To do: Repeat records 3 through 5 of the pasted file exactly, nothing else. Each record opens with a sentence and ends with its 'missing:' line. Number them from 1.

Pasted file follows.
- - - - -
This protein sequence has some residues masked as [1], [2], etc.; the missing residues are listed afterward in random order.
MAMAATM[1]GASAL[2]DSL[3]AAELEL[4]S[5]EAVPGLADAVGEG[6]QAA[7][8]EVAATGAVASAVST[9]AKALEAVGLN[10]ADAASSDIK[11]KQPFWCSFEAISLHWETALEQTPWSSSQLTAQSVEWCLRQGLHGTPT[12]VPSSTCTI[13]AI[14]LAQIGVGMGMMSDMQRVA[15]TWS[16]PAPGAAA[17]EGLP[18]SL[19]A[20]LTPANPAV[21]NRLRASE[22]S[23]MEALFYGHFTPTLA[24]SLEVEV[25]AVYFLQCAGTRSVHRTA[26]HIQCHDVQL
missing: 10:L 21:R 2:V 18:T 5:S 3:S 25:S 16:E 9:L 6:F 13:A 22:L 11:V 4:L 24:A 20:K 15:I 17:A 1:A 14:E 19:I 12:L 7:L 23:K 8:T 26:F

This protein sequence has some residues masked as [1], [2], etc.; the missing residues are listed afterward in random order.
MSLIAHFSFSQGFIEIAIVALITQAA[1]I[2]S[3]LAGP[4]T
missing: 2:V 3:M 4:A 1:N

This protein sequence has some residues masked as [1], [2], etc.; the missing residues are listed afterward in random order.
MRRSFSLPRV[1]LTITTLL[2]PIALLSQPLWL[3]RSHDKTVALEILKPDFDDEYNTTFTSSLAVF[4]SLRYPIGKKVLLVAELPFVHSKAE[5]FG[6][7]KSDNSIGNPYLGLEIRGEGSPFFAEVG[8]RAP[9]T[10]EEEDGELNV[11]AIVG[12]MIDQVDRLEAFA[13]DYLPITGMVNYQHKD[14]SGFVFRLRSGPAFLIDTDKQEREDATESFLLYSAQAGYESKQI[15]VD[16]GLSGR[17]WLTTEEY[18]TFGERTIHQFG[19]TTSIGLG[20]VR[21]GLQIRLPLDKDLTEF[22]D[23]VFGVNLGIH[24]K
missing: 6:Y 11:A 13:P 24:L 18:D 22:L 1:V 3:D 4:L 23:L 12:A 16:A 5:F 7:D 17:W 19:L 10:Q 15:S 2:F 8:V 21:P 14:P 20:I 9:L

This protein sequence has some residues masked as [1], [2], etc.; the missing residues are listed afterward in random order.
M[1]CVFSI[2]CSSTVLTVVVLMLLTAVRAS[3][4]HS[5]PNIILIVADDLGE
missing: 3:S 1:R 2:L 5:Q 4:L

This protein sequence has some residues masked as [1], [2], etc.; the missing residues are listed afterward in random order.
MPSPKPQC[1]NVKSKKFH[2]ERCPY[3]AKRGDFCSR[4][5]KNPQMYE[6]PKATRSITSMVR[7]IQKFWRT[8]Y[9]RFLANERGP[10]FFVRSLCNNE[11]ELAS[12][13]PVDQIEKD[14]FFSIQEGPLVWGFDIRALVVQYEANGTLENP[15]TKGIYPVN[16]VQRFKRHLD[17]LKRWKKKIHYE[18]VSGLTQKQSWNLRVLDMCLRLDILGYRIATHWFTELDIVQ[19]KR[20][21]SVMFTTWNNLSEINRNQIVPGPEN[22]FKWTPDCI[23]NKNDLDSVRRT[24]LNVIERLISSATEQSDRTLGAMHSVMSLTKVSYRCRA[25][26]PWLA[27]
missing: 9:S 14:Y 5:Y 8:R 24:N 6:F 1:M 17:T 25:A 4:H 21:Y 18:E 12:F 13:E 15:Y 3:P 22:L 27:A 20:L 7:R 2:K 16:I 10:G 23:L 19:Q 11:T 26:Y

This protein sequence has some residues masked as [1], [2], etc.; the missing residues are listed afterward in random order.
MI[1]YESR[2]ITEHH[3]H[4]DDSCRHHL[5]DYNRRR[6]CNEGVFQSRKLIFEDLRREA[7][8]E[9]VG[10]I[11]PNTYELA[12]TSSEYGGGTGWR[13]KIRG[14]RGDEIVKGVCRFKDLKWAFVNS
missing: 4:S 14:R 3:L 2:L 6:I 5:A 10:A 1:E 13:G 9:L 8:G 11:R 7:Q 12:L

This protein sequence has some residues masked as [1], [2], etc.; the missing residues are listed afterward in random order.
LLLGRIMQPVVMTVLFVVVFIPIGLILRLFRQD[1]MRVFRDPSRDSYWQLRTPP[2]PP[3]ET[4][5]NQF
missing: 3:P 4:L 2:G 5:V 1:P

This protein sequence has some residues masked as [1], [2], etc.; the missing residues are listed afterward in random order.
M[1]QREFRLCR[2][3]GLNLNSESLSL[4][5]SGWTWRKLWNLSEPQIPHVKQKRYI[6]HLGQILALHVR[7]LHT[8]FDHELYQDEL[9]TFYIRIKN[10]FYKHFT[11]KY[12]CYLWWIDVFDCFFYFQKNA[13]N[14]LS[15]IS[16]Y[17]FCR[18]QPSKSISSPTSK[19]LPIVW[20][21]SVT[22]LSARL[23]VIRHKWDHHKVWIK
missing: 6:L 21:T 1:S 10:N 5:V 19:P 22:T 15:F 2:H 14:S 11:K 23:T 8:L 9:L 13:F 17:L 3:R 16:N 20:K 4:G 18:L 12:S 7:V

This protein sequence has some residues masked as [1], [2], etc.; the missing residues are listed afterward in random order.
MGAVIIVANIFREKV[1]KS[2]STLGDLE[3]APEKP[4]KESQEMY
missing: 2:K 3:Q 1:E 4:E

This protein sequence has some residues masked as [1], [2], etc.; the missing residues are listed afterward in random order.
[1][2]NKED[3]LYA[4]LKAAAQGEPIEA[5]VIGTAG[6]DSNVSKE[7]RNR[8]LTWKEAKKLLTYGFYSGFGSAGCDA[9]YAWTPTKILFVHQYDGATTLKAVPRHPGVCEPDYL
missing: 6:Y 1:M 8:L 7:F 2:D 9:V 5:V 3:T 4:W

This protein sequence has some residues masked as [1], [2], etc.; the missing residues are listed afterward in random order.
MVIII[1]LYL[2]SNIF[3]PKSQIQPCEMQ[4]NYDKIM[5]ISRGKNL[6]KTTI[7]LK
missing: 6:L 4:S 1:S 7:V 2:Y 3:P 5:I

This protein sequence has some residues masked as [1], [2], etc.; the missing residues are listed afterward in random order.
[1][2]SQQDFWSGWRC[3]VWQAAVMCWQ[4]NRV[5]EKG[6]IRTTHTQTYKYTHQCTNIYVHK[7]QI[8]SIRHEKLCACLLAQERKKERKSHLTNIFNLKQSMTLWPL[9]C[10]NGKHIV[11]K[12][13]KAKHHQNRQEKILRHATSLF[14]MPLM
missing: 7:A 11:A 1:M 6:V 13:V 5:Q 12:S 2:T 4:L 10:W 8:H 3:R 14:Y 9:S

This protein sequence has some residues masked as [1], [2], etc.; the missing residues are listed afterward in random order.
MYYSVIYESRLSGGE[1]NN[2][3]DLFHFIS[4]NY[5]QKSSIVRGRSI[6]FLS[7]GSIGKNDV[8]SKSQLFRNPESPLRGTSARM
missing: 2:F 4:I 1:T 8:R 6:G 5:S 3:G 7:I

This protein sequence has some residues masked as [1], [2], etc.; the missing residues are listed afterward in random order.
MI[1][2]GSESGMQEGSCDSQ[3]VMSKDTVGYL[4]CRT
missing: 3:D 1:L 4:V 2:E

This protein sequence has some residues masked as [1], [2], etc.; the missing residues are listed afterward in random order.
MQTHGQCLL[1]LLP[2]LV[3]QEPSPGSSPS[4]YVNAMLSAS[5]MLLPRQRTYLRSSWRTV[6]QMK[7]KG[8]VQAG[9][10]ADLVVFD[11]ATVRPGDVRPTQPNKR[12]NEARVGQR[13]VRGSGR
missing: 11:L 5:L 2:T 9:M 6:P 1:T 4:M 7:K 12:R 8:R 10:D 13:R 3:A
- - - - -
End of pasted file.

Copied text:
This protein sequence has some residues masked as [1], [2], etc.; the missing residues are listed afterward in random order.
MRRSFSLPRV[1]LTITTLL[2]PIALLSQPLWL[3]RSHDKTVALEILKPDFDDEYNTTFTSSLAVF[4]SLRYPIGKKVLLVAELPFVHSKAE[5]FG[6][7]KSDNSIGNPYLGLEIRGEGSPFFAEVG[8]RAP[9]T[10]EEEDGELNV[11]AIVG[12]MIDQVDRLEAFA[13]DYLPITGMVNYQHKD[14]SGFVFRLRSGPAFLIDTDKQEREDATESFLLYSAQAGYESKQI[15]VD[16]GLSGR[17]WLTTEEY[18]TFGERTIHQFG[19]TTSIGLG[20]VR[21]GLQIRLPLDKDLTEF[22]D[23]VFGVNLGIH[24]K
missing: 6:Y 11:A 13:P 24:L 18:D 22:L 1:V 3:D 4:L 23:L 12:A 16:A 5:F 7:D 17:W 19:L 10:Q 15:S 2:F 8:V 21:P 14:P 20:I 9:L

This protein sequence has some residues masked as [1], [2], etc.; the missing residues are listed afterward in random order.
M[1]CVFSI[2]CSSTVLTVVVLMLLTAVRAS[3][4]HS[5]PNIILIVADDLGE
missing: 3:S 1:R 2:L 5:Q 4:L

This protein sequence has some residues masked as [1], [2], etc.; the missing residues are listed afterward in random order.
MPSPKPQC[1]NVKSKKFH[2]ERCPY[3]AKRGDFCSR[4][5]KNPQMYE[6]PKATRSITSMVR[7]IQKFWRT[8]Y[9]RFLANERGP[10]FFVRSLCNNE[11]ELAS[12][13]PVDQIEKD[14]FFSIQEGPLVWGFDIRALVVQYEANGTLENP[15]TKGIYPVN[16]VQRFKRHLD[17]LKRWKKKIHYE[18]VSGLTQKQSWNLRVLDMCLRLDILGYRIATHWFTELDIVQ[19]KR[20][21]SVMFTTWNNLSEINRNQIVPGPEN[22]FKWTPDCI[23]NKNDLDSVRRT[24]LNVIERLISSATEQSDRTLGAMHSVMSLTKVSYRCRA[25][26]PWLA[27]
missing: 9:S 14:Y 5:Y 8:R 24:N 6:F 1:M 17:T 25:A 4:H 21:Y 18:E 12:F 13:E 15:Y 3:P 22:L 27:A 20:L 7:R 2:K 16:I 10:G 23:L 19:Q 11:T 26:Y